On the 8th of August 1899 the island was visited by the most destructive cyclone in its history, causing a loss of about 3500 lives and a property damage amounting to 36,000,000 pesos, the coffee industry suffering most.
Among other institutions are the new post office, begun in 1902 and finished in 1907; the Mineria, occupied by the schools of mining and engineering; the military school, occupying a part of the castle of Chapultepec; the Iturbide palace, now occupied as a hotel; the Iturbide theatre, occupied by the chamber of deputies, for which a new legislative palace to cost 2,500,000 pesos was under construction in 1909; the new palace of justice; the old mint, dating from 1537; the new penitentiary, completed in 190o; the Panteon, with its monuments to the most celebrated Mexicans; the new general hospital; the jockey club on Plaza Guardiola, a new university (1910) and new school edifices of modern design.
For the fiscal year1906-1907the revenue produced a total of 114,286,122 pesos (dollars), or, approximately, £11,428; 612, and the expenditure was 85,076,641 pesos, or £8,507,664.
2 4,5 1 9,9 26 pesos 23,557,968 pesos Municipalities..
The coins minted under this law are Gold: 10 pesos, .900 fine, weighing 8.3331 grammes.
5 pesos, „ „, , 4.1163 „ (the first called a " hidalgo " and the second a " medio hidalgo ").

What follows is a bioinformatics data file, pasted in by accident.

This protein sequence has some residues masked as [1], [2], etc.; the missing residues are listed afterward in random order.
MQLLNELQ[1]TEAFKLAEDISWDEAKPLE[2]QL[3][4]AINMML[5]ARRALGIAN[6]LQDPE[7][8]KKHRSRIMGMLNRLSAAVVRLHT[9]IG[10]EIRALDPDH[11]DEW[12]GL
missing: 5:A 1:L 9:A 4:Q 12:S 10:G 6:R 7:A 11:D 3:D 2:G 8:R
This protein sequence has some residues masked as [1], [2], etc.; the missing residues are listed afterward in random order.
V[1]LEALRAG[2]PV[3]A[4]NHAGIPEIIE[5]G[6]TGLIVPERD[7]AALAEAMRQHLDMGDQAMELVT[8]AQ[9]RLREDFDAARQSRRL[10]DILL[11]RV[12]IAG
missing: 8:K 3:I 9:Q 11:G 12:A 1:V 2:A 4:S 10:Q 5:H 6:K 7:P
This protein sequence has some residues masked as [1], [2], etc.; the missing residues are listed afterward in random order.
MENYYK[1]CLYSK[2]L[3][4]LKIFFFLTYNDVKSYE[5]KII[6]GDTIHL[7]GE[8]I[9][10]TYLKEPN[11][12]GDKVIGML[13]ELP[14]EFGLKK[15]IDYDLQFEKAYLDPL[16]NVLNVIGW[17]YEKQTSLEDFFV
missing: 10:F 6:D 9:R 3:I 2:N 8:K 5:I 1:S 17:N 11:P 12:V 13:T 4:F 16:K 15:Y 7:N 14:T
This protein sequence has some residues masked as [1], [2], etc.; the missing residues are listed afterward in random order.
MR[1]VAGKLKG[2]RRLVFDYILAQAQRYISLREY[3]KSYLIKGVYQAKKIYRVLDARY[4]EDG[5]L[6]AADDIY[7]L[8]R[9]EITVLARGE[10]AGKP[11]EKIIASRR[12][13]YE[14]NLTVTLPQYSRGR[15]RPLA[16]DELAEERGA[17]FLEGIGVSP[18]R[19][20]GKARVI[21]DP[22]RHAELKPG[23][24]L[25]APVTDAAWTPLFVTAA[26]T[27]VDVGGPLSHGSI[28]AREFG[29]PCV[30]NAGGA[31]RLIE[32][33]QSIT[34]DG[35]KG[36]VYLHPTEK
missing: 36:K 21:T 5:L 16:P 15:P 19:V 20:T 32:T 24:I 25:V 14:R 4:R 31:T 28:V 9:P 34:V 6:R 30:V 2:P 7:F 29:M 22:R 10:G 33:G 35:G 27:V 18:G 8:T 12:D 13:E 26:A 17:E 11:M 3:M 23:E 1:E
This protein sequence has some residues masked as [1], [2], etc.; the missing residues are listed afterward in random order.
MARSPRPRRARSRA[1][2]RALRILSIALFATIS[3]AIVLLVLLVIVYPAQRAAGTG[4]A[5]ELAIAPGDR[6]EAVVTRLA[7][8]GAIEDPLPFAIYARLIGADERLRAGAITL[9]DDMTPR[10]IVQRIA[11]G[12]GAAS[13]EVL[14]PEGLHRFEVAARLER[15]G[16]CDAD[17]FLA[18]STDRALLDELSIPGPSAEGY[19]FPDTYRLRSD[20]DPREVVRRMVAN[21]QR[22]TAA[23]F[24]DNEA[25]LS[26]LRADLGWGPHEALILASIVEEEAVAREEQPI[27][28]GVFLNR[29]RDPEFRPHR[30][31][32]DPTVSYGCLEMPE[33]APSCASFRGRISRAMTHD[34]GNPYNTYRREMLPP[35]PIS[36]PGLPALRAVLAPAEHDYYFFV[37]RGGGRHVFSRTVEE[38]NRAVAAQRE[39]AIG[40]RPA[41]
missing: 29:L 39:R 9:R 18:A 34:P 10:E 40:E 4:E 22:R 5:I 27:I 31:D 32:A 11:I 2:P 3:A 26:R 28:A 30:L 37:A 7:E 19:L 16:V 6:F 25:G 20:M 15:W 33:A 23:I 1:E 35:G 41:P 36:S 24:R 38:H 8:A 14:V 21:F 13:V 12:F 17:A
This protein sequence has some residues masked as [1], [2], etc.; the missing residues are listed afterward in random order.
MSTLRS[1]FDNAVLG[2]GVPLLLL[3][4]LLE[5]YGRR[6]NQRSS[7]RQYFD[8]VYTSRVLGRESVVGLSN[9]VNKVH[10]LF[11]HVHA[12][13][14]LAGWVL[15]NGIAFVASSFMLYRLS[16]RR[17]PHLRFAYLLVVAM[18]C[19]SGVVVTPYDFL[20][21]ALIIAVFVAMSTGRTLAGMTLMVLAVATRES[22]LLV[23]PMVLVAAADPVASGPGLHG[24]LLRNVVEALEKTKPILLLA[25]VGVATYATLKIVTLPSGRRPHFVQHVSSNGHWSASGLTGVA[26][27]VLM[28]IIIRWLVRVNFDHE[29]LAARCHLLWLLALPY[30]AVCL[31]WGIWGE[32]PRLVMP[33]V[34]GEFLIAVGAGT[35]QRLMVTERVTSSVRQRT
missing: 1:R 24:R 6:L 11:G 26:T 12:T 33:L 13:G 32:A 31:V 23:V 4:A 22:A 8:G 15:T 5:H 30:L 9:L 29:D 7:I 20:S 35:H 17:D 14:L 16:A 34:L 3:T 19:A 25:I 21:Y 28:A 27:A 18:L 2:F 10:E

Fractional silver coin is not legal tender above 20 pesos, and bronze and nickel coins not above 1 peso, but the government maintains conversion offices where such coins can be converted into silver pesos without loss.
The principal towns are connected by wagon roads, towards the construction and maintenance of which each male inhabitant is required to pay two pesos or give four days' work a year.
The estimated revenue for 1905-1906 was 23,000,000 pesos (about £328,500); the estimated expenditure was 27,317,659 pesos (£39 0, 200), of which £242,800 were allotted to the public debt, £42,000 to internal development and justice, £29,000 to the army and the remainder largely to education.
In the same year the gold and silver coinage of Paraguay were legally standardized as identical with those of Argentina (5 gold dollars or pesos = £ 1); but paper money is about the only circulating medium, and gold commands a high premium (1600% in December 1908).
A voter must be twenty-three years of age, must have been a resident of the municipality for six months, must not be a citizen or subject of any foreign country, and must possess at least one of the following qualifications: have been an office-holder under Spanish rule, own real estate worth Soo pesos, pay taxes amounting annually to 30 pesos, or be able to speak, read and write either Spanish or English.
By the terms of the capitulation the whole of the archipelago was surrendered to the British and an indemnity of 4,000,000 pesos was to be paid.
For the construction and upkeep of roads a tax varying from one to ten pesos is levied on all males over eighteen years old.
The exportation of silver pesos is prohibited.
In the four years1897-1900the sales of these warrants amounted to 1,028,990 gold pesos or (at 23d., the average rate for this period) £98,610.
The postal revenues for 1904 amounted to 2,775,730 pesos and the expenditures to 2,407,753 pesos.